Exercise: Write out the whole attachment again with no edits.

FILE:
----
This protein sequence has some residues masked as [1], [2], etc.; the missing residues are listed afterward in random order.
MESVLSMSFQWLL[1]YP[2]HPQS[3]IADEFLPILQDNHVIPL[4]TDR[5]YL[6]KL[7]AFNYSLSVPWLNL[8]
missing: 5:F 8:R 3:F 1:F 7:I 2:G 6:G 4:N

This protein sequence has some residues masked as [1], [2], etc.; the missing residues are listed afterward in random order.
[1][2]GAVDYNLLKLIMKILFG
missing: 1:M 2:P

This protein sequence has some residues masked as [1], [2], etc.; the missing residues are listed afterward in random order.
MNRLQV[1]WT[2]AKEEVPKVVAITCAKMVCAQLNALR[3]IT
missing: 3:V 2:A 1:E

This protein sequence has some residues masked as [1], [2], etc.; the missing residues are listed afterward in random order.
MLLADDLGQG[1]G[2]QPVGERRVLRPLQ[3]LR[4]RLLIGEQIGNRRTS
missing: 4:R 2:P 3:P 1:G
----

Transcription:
This protein sequence has some residues masked as [1], [2], etc.; the missing residues are listed afterward in random order.
MESVLSMSFQWLL[1]YP[2]HPQS[3]IADEFLPILQDNHVIPL[4]TDR[5]YL[6]KL[7]AFNYSLSVPWLNL[8]
missing: 5:F 8:R 3:F 1:F 7:I 2:G 6:G 4:N

This protein sequence has some residues masked as [1], [2], etc.; the missing residues are listed afterward in random order.
[1][2]GAVDYNLLKLIMKILFG
missing: 1:M 2:P

This protein sequence has some residues masked as [1], [2], etc.; the missing residues are listed afterward in random order.
MNRLQV[1]WT[2]AKEEVPKVVAITCAKMVCAQLNALR[3]IT
missing: 3:V 2:A 1:E

This protein sequence has some residues masked as [1], [2], etc.; the missing residues are listed afterward in random order.
MLLADDLGQG[1]G[2]QPVGERRVLRPLQ[3]LR[4]RLLIGEQIGNRRTS
missing: 4:R 2:P 3:P 1:G